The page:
Many camera bags are created for limited applications. Not all bags can be as useful for every shooting situation. However, this expansive camera bag system just might have covered most, if not all.
Most camera bags come in forms that are suitable for specific genres of photography. It’s quite rare for camera bags to come in complete systems that suit almost any kind of use for any kind of shooting condition. The Lowepro Protactic line generally isn’t all too new. For years now, the Protactic backpacks have been the favorite of many photographers of almost every genre because of how the backpacks are able to adapt to their carrying needs. Lowepro recently updated this camera bag line with second-generation versions of their BP 350 AW and BP 450 AW backpacks and expanded the line into a fully evolved utility system. In this review, we take a look at the individual components of the Lowepro Protactic Utility System and see how they can be used in combination for different shooting needs.
The Front-runners: The Protactic BP 350 and 450 AW II
The Lowepro Protactic line was definitely popularized by the two main backpacks that feature functional attachment systems across almost the entire front and side surfaces of the backpack. This allows for the use of a multitude of compatible accessories both specifically designed for the Protactic line and as well as other third-party accessories. Each backpack includes removable accessory straps, a slip-lock pouch, and a tripod cup that secures one of the three tripod legs. But even without all that, the backpacks were made with very durable and protective material and customizable internal padding and dividers.
Each backpack has four points of access. Two on each side for on-the-go access, a top-loading formed protective shell door, and the rear panel that flips to expose the entirety of the main compartment. The internal architecture allows for almost any padding arrangement that the user might want to do.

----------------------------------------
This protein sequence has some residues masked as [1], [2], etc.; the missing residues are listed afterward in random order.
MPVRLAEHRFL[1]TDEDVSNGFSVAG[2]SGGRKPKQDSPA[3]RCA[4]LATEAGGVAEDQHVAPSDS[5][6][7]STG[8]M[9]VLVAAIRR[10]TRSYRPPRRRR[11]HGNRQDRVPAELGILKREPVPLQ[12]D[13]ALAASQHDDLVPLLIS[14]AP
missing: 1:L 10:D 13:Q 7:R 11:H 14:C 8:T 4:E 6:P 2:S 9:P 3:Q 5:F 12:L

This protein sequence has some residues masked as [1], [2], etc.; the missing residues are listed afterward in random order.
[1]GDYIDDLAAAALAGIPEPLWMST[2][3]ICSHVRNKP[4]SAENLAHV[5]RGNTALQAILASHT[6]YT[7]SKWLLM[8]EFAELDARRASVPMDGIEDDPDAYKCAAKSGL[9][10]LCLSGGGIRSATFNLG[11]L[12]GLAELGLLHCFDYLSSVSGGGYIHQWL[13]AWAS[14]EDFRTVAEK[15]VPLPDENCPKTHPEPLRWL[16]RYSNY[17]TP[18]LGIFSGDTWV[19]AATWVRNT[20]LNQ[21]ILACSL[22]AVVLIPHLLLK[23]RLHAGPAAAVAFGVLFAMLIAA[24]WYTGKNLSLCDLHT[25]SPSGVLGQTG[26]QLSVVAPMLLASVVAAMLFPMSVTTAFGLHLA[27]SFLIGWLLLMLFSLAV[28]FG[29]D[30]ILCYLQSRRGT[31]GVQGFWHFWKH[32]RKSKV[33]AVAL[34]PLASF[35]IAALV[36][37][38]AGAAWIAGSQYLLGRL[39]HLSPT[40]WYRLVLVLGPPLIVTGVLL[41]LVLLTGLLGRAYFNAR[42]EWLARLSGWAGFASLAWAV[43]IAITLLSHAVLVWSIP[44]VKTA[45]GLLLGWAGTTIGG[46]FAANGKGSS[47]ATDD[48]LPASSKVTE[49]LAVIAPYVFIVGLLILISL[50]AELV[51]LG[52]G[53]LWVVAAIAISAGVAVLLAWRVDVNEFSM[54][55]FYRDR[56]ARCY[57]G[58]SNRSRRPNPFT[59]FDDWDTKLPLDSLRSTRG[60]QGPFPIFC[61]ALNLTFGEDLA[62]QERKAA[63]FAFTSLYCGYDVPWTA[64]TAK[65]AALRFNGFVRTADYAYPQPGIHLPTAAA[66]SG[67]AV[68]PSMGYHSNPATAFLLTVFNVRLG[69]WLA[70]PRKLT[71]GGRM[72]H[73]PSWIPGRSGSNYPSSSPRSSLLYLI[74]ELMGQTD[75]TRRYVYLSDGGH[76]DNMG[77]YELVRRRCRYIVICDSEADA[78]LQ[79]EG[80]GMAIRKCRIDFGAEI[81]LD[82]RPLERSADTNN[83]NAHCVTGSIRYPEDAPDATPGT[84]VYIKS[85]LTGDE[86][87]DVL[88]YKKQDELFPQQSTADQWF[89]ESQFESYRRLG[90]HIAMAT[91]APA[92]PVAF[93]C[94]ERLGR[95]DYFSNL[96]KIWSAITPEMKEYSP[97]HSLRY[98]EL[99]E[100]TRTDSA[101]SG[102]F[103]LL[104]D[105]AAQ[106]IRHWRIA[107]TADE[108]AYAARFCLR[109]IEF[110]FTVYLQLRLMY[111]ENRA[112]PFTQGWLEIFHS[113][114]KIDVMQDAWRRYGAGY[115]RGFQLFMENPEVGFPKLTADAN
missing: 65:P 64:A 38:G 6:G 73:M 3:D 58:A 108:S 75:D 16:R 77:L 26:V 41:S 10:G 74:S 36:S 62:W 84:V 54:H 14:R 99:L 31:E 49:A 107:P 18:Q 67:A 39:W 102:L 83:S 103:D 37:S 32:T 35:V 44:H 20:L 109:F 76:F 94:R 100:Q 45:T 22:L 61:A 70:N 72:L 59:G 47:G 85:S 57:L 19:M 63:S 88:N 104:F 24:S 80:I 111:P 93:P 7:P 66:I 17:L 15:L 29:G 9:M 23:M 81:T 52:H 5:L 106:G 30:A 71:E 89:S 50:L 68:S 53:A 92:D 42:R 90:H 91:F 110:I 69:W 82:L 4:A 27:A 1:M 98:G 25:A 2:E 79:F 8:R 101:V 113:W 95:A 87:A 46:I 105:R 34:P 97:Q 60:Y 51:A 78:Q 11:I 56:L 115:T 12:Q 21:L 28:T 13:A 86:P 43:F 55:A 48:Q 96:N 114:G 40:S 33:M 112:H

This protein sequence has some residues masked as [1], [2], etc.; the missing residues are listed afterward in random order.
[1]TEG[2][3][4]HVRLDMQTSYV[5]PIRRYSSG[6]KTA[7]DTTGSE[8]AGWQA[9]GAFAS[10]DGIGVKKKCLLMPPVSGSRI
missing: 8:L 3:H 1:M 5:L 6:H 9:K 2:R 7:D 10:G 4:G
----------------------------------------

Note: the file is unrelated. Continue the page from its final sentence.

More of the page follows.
Both size variants can fit a body with an attached 70-200mm telephoto both vertically and horizontally. The bigger variant, however, can accommodate for even longer telephoto lenses, or a 70-200mm with the hood extended outwards. The BP 350 AW II can fit a full frame camera body with 3 or 4 lenses depending on size, while the BP 450 AW II can fit an additional body and/or lens and has extra width allowance for even an attached vertical shooting/battery grip.
The back panel features an intricately designed padding that efficiently distributes the payload for better comfort. The thick shoulder pads allow for comfortable carrying along with a chest strap that reduces motion when walking around. The shoulder straps also feature attachment loops for additional accessories that the photographer might want to have in front for easy access. The Protactic backpacks also come with a waist belt that is said to improve weight distribution. In this new generation of Protactic backpacks, the waist belts are now removable and can be used as stand-alone utility belts compatible with all of the Protactic utility accessories. Personally, I particularly like the fact that the belt can also be removed for less-rugged uses wherein the added support might not be needed.
Simple Everyday-Carry Bags
Two significant additions to the Protactic line-up are less-rugged bags that seem to have been made for ordinary everyday use. The Protactic BP 300 AW II is a less bulky and more modular version of the Protactic backpacks. While still significantly lined with thick padding and surrounding attachment loops, this smaller backpack allows for easy switching from a gear-protective setup to a more casual all-purpose backpack. The internal padding architecture can be taken out as a whole to be re-arranged or left behind for uses that don’t require extensive protection. The bag also features a protective laptop compartment that keeps the computer elevated from the bottom surface for added protection from accidental drops.